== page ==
Stone commented that the initial cutscene was the “sort-of typical” experience of amnesia and rediscovery when the galley carrying your character as a slave founders upon a mysterious island. The Mature rating of Age of Conan allows the game to explore very historical and realistic themes and imagery (however politically incorrect in light of the constant Jack Thompson and Hillary Clinton-fueled media rancor), ideations like slavery, grisly death, and the accurate portrayal of a decaying corpse, and you'll experience all three in the first few moments of Age of Conan gameplay.

Stumbling past the rotting remains of a dead shipmate, I found that my first task was to free a scantily clad woman slave tied-up between two trees by finding and offing her captor and his cannibal cohort. Following the path deeper into the jungle, I came across my first enemy. Automatically I hit [tab] and the [1] key, conditioned to react by just about every MMO I've played. Yet in the default mapping of Age of Conan, [tab] toggles combat mode on and off (when in combat mode, the player cannot left-click to talk to NPCs), and there's no such thing as auto-attack. Stone remonstranced that he'd have to think of a way to account for MMO players who automatically hit [tab] to try and target another attacking enemy when the targetted enemy falls.

But combat in Age of Conan was nonethless, to me, a glorious change of pace. Players attack by using the keyboard keys above the default WASD movement keys, that is, [1], [2], [3], [Q], and [E].  [Q] swings the weapon left to right, [E] right to left, and the numeric keys in between swing from various points in an arc over the players head. During the course of the game, players unlock abilities and ability slots, which allow the player to do special attacks by pressing a series of highlighted keypresses.  Jørgen explained that it was important to keep the two combat mechanics mapped separately to accommodate hybrid magic and melee classes, so spells are cast using the function keys.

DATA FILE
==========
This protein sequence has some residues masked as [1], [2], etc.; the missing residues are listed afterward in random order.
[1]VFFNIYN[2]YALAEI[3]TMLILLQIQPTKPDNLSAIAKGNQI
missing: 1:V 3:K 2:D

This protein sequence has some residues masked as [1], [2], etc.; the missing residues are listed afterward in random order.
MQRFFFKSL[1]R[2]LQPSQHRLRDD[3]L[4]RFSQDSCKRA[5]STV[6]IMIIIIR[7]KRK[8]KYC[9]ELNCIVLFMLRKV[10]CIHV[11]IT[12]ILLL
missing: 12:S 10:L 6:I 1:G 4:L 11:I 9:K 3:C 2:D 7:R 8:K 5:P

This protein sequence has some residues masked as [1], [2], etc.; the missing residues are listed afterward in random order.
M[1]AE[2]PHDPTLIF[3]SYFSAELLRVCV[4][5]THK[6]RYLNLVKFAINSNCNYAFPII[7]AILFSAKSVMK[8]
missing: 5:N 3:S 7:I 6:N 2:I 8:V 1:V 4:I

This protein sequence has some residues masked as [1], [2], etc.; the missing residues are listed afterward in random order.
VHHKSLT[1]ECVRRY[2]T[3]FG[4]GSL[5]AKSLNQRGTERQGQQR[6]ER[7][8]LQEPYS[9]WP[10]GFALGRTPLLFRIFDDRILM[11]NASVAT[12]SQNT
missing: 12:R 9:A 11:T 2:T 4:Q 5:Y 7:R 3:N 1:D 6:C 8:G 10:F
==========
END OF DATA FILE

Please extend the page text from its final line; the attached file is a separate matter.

Another cool feature of combat in Age of Conan is that attacks move the character; the character naturally moves forward as he or she swings. If you're properly oriented toward your enemy, clicking and holding the right mouse button to adjust the camera angle, this immersion-enhancing feature keeps your character constantly in line with your enemy's hitbox, allowing you to intuitively strafe and step backward to dodge incoming blows.

New concept art from Age of Conan. Click here for the Pre-E3 Gallery.

Feats are another part of Age of Conan character development. “They're a little like talents in WoW and attribute enhancements found in other RPGs,” Stone recounted. Both additional slots for these equipped feats and the feats themselves will be unlocked as your character progresses through the game, allowing for increased customization especially as a character approaches the level cap at level 80.

One aspect of Age of Conan that I feel gets lost in the ecstatic descriptions of gore and maiming is raw beauty of the setting, character models, and animations. The palette is earthy and expertly chosen, and the art direction is neither strictly photo-realistic or caricatured, setting the tone squarely on dystopian and dangerous, yet strangely familiar and non-jarring enough that long periods of playtime wouldn't become visually wearisome. The much discussed “fatalities”, randomly occurring melee animations such as beheading (magically-induced variants are available as well) support this, as does Funcom's recent experiments with “screen splatter”, a Gears of War type rendering of blood flying against the screen as a result of a particularly debilitating move. These visuals have the added benefit of bestowing a “bloodlust” buff on the group. But as I crept through the jungle, I had to do a double take to realize that that was indeed an enemy blending into the lush, ocher backdrop. Clearly this may be the first MMORPG to take player skill seriously, and everything from the visuals to the mechanics seem to support this notion.



To read the latest guides, news, and features you can visit our Age of Conan: Unchained Game Page.

Last Updated: Mar 29, 2016

About The Author

Jeff
Jeff joined the Ten Ton Hammer team in 2004 covering EverQuest II, and he's had his hands on just about every PC online and multiplayer game he could since.

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